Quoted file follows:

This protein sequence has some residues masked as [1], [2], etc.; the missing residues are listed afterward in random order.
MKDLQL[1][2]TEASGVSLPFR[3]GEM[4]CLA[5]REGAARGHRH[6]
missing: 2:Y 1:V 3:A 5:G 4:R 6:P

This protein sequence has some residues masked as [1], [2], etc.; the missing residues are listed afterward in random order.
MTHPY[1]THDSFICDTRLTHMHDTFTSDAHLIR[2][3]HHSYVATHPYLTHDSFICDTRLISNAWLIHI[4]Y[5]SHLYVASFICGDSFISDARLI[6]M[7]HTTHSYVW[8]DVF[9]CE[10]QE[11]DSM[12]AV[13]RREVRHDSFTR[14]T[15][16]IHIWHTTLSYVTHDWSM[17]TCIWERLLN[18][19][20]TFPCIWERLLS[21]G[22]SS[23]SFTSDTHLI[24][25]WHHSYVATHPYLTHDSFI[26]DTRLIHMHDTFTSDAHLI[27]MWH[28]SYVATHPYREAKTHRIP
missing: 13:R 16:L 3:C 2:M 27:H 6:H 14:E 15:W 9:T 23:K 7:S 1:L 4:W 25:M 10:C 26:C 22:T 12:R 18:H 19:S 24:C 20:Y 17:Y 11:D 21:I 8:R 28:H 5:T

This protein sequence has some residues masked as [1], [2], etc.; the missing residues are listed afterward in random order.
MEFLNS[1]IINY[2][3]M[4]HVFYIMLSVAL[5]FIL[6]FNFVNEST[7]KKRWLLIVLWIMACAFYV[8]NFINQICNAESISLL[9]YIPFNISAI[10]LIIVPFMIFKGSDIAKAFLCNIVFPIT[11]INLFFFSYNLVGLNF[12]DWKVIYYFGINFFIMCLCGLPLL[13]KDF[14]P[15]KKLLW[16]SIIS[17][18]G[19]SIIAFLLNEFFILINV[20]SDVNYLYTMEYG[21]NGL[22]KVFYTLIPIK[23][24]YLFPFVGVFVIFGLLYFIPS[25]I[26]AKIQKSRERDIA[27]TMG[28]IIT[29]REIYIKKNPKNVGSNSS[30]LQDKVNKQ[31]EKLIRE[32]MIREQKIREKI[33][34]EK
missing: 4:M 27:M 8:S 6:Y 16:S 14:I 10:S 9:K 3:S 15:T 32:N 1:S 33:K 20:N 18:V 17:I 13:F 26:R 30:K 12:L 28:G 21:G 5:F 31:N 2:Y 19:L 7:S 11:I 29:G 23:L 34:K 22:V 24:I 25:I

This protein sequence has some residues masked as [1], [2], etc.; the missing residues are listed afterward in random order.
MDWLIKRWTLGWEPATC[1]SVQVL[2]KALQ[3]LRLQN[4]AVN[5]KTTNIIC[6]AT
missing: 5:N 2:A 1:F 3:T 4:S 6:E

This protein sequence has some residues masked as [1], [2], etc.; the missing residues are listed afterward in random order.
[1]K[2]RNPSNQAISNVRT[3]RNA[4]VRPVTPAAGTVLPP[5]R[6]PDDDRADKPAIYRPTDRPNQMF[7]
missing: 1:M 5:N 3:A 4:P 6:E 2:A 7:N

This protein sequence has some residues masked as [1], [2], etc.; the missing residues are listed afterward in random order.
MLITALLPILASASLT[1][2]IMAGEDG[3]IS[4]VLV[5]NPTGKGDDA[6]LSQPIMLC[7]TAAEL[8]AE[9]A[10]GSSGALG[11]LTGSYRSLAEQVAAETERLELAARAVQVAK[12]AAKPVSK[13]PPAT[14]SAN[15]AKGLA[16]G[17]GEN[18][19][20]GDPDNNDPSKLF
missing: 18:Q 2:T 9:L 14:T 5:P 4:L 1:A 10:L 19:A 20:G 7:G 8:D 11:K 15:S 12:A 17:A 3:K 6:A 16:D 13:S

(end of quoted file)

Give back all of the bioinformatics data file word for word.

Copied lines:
This protein sequence has some residues masked as [1], [2], etc.; the missing residues are listed afterward in random order.
MKDLQL[1][2]TEASGVSLPFR[3]GEM[4]CLA[5]REGAARGHRH[6]
missing: 2:Y 1:V 3:A 5:G 4:R 6:P

This protein sequence has some residues masked as [1], [2], etc.; the missing residues are listed afterward in random order.
MTHPY[1]THDSFICDTRLTHMHDTFTSDAHLIR[2][3]HHSYVATHPYLTHDSFICDTRLISNAWLIHI[4]Y[5]SHLYVASFICGDSFISDARLI[6]M[7]HTTHSYVW[8]DVF[9]CE[10]QE[11]DSM[12]AV[13]RREVRHDSFTR[14]T[15][16]IHIWHTTLSYVTHDWSM[17]TCIWERLLN[18][19][20]TFPCIWERLLS[21]G[22]SS[23]SFTSDTHLI[24][25]WHHSYVATHPYLTHDSFI[26]DTRLIHMHDTFTSDAHLI[27]MWH[28]SYVATHPYREAKTHRIP
missing: 13:R 16:L 3:C 2:M 27:H 6:H 14:E 15:W 9:T 23:K 7:S 1:L 4:W 25:M 10:C 26:C 22:T 12:R 18:H 19:S 24:C 20:Y 17:Y 11:D 21:I 8:R 28:H 5:T

This protein sequence has some residues masked as [1], [2], etc.; the missing residues are listed afterward in random order.
MEFLNS[1]IINY[2][3]M[4]HVFYIMLSVAL[5]FIL[6]FNFVNEST[7]KKRWLLIVLWIMACAFYV[8]NFINQICNAESISLL[9]YIPFNISAI[10]LIIVPFMIFKGSDIAKAFLCNIVFPIT[11]INLFFFSYNLVGLNF[12]DWKVIYYFGINFFIMCLCGLPLL[13]KDF[14]P[15]KKLLW[16]SIIS[17][18]G[19]SIIAFLLNEFFILINV[20]SDVNYLYTMEYG[21]NGL[22]KVFYTLIPIK[23][24]YLFPFVGVFVIFGLLYFIPS[25]I[26]AKIQKSRERDIA[27]TMG[28]IIT[29]REIYIKKNPKNVGSNSS[30]LQDKVNKQ[31]EKLIRE[32]MIREQKIREKI[33][34]EK
missing: 4:M 27:M 8:S 6:Y 16:S 14:I 10:S 9:K 3:S 15:T 32:N 1:S 33:K 20:N 18:V 17:I 13:F 26:R 30:K 12:L 28:G 21:G 5:F 31:N 2:Y 19:L 7:S 11:I 29:G 23:L 34:K 22:V 24:I 25:I

This protein sequence has some residues masked as [1], [2], etc.; the missing residues are listed afterward in random order.
MDWLIKRWTLGWEPATC[1]SVQVL[2]KALQ[3]LRLQN[4]AVN[5]KTTNIIC[6]AT
missing: 5:N 2:A 1:F 3:T 4:S 6:E

This protein sequence has some residues masked as [1], [2], etc.; the missing residues are listed afterward in random order.
[1]K[2]RNPSNQAISNVRT[3]RNA[4]VRPVTPAAGTVLPP[5]R[6]PDDDRADKPAIYRPTDRPNQMF[7]
missing: 1:M 5:N 3:A 4:P 6:E 2:A 7:N

This protein sequence has some residues masked as [1], [2], etc.; the missing residues are listed afterward in random order.
MLITALLPILASASLT[1][2]IMAGEDG[3]IS[4]VLV[5]NPTGKGDDA[6]LSQPIMLC[7]TAAEL[8]AE[9]A[10]GSSGALG[11]LTGSYRSLAEQVAAETERLELAARAVQVAK[12]AAKPVSK[13]PPAT[14]SAN[15]AKGLA[16]G[17]GEN[18][19][20]GDPDNNDPSKLF
missing: 18:Q 2:T 9:L 14:T 5:P 4:L 1:A 10:L 19:A 20:G 7:G 8:D 11:K 15:S 12:A 17:A 3:K 6:A 16:D 13:S